First dual Nasdaq/GEM listing by TOM Online

For the second time in a week, a China tech play is snapped up by momentum hungry investors.

Tom Group spin-off TOM Online priced its IPO at the top of its indicative range on Friday, raising $192 million pre-greenshoe. Pricing came in at HK$1.50 (HK$1.515 post-brokerage fees and taxes), after retail books closed 96 times oversubscribed and institutional books 44 times.

Post greenshoe, the group could raise up to $221 million.

Because of the group's GEM listing, bookrunners Citigroup and Morgan Stanley had complete control over the allocation process and were not subject to the usual clawback mechanisms of the main board. As a result, they decided to increase the retail tranche from 10% to just 20%. A further 7% was allocated to US retail, 12% to the leads' own high net worth client bases and the remaining 61% to institutions.

Of the institutional allocation, 45% of demand came from the US, 30% from Asia and 25% from Europe. There was no cap on orders and specialists say most investors "behaved sensibly", although one Asian account put in an order for the size of the whole issue.

"We could have raised the retail allocation to 30% from 20%," says one specialist. "But with institutional interest so strong, we decided to make sure the main funds weren't disappointed. They got $5 million each."

He added that a bigger institutional tilt should also ensure the deal will not be quite so heavily flipped on its first day of trading. There are some, however, who believe that many institutions are currently behaving just like speculative retail investors and are only participating in the current rash of China tech IPO's to make a quick buck.

The decision to adopt a dual listing was also relatively unusual for such a small deal. But as one banker points out, Hong Kong is the place for China-related research, while Nasdaq is where comps Netease, Sina and Sohu have produced up to 640% returns for investors in the past year.

The issue was priced at 21 times 2004 earnings, at the high end of the 16 to 21 times indicative range. Some analysts are forecasting that 2004 earnings will top $40 million, versus fourth quarter 2003 earnings of $9 million.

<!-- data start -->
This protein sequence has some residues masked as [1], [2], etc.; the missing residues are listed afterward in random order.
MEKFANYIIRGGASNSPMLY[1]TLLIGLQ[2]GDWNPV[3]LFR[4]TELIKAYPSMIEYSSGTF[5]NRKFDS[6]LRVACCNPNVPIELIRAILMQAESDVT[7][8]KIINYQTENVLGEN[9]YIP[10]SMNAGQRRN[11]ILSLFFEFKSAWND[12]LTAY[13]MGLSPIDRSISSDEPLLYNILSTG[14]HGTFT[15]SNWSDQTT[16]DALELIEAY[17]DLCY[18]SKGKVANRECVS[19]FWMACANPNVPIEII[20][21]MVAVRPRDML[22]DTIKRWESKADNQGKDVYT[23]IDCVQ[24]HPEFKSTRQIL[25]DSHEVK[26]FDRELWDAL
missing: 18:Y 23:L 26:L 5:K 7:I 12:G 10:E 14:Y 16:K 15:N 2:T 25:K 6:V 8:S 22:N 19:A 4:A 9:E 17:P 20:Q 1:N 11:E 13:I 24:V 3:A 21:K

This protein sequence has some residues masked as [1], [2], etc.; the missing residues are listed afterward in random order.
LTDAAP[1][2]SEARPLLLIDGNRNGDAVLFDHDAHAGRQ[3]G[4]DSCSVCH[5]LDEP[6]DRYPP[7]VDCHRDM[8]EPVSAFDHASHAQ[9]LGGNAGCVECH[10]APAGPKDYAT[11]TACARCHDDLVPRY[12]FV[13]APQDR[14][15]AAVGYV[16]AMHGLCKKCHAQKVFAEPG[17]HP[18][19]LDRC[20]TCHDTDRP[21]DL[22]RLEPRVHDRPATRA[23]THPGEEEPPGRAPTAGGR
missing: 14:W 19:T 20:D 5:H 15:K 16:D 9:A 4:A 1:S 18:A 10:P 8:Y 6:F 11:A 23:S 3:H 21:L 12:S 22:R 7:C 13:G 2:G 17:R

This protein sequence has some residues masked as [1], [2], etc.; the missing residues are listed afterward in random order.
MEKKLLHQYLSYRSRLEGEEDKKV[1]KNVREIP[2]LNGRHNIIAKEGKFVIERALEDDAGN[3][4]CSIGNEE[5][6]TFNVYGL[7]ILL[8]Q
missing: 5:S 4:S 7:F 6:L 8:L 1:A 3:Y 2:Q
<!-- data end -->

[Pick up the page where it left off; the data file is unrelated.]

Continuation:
In terms of the main comps, Sohu - considered to be the weakest of the Nasdaq-listed portals - was trading at 23 times 2004 earnings at the time of pricing, while Netease was at 30 times and Sina 37 times. Supporters hope TOM Online will trade up to Netease's level in the secondary market.

"This is by no means an aggressive valuation," says one observer. "Not when you consider the strong earnings growth predicted for this year. The valuation is also relatively conservative because Tom Group wants to make sure TOM Online trades up in the aftermarket, since this will help its own valuation."

Sources close to the deal have been keen to stress that TOM Online is not a pure-play wireless data provider, although this is currently where 90% of its revenue comes from.

"Tom Group has the 16th biggest portal in the world," says one. "Indirectly TOM Online already has a huge online presence as well as the biggest share of the 15 to 25 year-old market.

"TOM Online is not interested in relying exclusively on wireless data services," he adds. "This year the company wants to build up its portal presence and diversify into online gaming and advertising."

Yet as many have pointed out, the main weakness of the pure wireless data plays is their dependence on the mainland telecom companies. The latter currently receive 15% commission for collecting revenue from the portals' customers.

The phone operators are vital to the business model because customers are charged for transactions with the portals via their mobile phone accounts. This means there is nothing to prevent the telecom companies from sharply upping their rates, or more simply conducting the business themselves.

Nevertheless supporters believe TOM Online's business model lends itself to strong earnings growth.

"There is a multiplier effect at work since the model is so asset light, but the scalability of the service so high," says one. "I think rising earnings will help push the P/E ratio up into the late 20's and early 30's."

TOM Online invested just $5 million in capex last year. But demand for valued-added data services is rising fast on the back of 15% to 20% annual growth in mobile subscriber numbers per year.

In addition, the business model is not as vulnerable as others to price-cutting since prices are already very low and companies rely on volume to generate revenue.

But Davina Yeo, a wireless and networking expert at IDC in Hong Kong, warns that the sector is volatile and will eventually see a shakeout.

"There are some 500 service providers in China, and certainly not everybody will survive," she says. "Brand name will be very important in deciding the winners."